Following from previously on books and reading, here’s to:
‘chewing well on that true taste, which lies within the vegetable root.’
The person who reads books carefully
Should read until “his hands dance and his feet stamp”*;
Then, from the first, he will not fall “into net and snares.”**
The person who perceives things well
Should look until his mind merges and his spirit softens;
Then, from the first, the outward traces will not be muddied.
Men understand how to read books that have words,
But do not understand how to read those that lack them.
They know how to pluck the lute that has strings,
But do not know how to play the one that has none.
Caught by the form, but untouched by the spirit:
How will they get at the heart of either music or literature?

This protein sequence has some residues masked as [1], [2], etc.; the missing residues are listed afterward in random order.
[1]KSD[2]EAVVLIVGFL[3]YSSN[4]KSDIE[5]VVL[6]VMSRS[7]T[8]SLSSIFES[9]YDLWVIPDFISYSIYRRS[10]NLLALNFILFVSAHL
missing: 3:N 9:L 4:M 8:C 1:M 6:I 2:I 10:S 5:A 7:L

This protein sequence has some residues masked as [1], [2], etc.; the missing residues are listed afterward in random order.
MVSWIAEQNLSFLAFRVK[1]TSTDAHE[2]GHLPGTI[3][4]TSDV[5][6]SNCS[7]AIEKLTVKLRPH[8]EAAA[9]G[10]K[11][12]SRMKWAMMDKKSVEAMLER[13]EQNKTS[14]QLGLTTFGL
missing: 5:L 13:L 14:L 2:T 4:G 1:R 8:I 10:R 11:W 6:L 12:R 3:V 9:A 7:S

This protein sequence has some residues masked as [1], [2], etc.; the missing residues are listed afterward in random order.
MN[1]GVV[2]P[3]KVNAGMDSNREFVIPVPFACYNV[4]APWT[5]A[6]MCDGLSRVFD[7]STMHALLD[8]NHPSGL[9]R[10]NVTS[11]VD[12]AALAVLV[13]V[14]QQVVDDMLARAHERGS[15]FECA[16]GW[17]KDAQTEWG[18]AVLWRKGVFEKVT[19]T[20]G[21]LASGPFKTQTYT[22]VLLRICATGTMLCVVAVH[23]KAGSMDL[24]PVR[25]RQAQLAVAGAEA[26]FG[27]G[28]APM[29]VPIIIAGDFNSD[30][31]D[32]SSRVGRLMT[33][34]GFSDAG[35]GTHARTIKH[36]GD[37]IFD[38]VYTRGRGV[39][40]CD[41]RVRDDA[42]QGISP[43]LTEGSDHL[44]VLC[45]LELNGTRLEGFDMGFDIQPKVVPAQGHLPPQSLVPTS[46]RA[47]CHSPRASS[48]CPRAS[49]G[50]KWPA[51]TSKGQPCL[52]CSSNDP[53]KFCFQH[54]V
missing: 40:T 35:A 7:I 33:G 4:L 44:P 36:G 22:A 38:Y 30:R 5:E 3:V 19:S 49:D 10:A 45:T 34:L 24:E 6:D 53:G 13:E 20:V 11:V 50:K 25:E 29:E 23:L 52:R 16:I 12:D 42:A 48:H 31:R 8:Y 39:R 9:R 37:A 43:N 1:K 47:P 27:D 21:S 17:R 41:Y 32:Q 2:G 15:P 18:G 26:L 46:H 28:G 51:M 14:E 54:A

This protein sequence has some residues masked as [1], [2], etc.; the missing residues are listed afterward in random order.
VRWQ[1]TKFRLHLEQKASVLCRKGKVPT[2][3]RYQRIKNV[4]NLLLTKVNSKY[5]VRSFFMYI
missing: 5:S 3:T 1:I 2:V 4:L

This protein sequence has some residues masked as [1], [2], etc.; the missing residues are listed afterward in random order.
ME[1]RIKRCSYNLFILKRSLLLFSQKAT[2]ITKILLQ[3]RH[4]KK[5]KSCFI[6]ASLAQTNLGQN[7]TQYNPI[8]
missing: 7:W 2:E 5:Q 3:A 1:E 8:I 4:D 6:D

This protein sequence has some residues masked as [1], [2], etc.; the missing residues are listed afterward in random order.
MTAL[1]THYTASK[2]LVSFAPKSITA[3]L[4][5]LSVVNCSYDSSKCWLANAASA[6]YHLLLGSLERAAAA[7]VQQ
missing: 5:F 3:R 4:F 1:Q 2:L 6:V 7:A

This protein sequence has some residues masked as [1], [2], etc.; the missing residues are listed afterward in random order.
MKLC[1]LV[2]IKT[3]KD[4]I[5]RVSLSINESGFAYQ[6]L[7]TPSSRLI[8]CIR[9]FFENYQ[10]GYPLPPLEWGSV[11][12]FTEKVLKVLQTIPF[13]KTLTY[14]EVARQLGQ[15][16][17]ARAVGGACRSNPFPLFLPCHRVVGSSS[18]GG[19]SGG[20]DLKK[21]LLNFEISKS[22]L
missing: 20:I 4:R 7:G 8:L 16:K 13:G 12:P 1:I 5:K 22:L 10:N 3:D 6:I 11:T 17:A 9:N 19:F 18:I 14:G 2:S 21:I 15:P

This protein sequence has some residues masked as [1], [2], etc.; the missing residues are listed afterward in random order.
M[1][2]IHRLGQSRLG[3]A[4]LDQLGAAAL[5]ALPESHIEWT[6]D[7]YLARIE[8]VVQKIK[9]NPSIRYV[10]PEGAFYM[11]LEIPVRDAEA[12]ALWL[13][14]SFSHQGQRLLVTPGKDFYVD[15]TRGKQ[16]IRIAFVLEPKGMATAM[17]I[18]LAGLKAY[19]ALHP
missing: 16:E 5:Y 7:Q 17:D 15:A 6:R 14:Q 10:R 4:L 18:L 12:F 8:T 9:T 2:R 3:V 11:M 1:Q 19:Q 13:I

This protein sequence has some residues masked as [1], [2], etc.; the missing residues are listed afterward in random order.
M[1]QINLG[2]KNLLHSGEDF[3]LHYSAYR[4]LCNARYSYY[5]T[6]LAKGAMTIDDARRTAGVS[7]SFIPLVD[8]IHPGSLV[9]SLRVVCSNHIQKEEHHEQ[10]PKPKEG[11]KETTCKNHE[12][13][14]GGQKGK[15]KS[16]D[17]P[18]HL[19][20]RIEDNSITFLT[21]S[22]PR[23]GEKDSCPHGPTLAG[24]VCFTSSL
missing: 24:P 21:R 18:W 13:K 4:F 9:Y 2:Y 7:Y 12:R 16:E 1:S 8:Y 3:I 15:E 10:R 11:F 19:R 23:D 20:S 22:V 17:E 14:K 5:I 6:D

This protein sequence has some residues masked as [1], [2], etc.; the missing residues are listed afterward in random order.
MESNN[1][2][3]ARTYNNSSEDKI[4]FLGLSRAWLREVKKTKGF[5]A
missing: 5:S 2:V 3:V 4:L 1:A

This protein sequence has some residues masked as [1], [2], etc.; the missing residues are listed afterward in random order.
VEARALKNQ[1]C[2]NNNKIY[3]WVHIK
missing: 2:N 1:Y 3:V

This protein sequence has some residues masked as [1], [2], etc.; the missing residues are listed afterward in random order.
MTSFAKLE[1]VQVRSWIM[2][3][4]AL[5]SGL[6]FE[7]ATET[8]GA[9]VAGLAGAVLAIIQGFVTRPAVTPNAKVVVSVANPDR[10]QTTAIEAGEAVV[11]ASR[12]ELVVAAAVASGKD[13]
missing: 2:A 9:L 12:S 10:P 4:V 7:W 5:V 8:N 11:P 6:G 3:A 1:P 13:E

— 菜根譚 Vegetable Roots Discourse:
“When an emotion stirs inside, one expresses it in words;
words being inadequate, one sighs over it;
sighs being inadequate, one sings it in poetry;
poetry being inadequate, one unconsciously dances with his hands and stamps his feet.”
“The purpose of nets is to catch fish. When the fish are caught, the nets are forgotten. The purpose of rabbit snares is to catch rabbits. When the rabbits are caught, the snares are forgotten. The purpose of words is to convey ideas. When the ideas are grasped, the words are forgotten.
Where is the man who has forgotten all words? He is the one I would like to speak with.”
— Chuang Tzu